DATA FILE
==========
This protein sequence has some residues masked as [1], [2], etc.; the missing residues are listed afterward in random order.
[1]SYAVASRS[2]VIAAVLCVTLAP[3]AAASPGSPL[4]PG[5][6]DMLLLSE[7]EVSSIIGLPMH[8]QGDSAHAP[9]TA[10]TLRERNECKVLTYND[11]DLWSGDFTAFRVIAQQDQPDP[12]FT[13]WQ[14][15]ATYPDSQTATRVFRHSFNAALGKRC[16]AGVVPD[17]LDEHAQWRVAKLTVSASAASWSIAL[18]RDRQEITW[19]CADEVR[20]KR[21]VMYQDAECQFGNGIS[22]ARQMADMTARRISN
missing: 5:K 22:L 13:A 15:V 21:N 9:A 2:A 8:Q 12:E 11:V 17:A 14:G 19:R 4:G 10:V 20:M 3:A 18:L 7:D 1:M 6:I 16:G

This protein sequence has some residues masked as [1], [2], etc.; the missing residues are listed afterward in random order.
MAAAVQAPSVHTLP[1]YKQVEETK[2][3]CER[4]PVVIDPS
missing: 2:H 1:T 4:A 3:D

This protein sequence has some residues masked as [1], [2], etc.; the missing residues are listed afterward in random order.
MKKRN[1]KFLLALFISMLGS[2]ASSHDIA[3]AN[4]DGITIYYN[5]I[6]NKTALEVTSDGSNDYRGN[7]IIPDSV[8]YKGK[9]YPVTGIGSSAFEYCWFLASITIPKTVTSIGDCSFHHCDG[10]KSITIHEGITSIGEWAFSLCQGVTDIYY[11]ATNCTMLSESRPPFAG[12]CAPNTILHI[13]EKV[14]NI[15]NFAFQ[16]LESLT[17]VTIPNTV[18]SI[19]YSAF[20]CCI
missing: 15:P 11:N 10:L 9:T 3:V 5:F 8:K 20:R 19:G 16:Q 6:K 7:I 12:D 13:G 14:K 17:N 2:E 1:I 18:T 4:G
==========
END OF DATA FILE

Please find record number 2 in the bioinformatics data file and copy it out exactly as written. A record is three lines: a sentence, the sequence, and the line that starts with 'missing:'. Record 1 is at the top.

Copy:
This protein sequence has some residues masked as [1], [2], etc.; the missing residues are listed afterward in random order.
MAAAVQAPSVHTLP[1]YKQVEETK[2][3]CER[4]PVVIDPS
missing: 2:H 1:T 4:A 3:D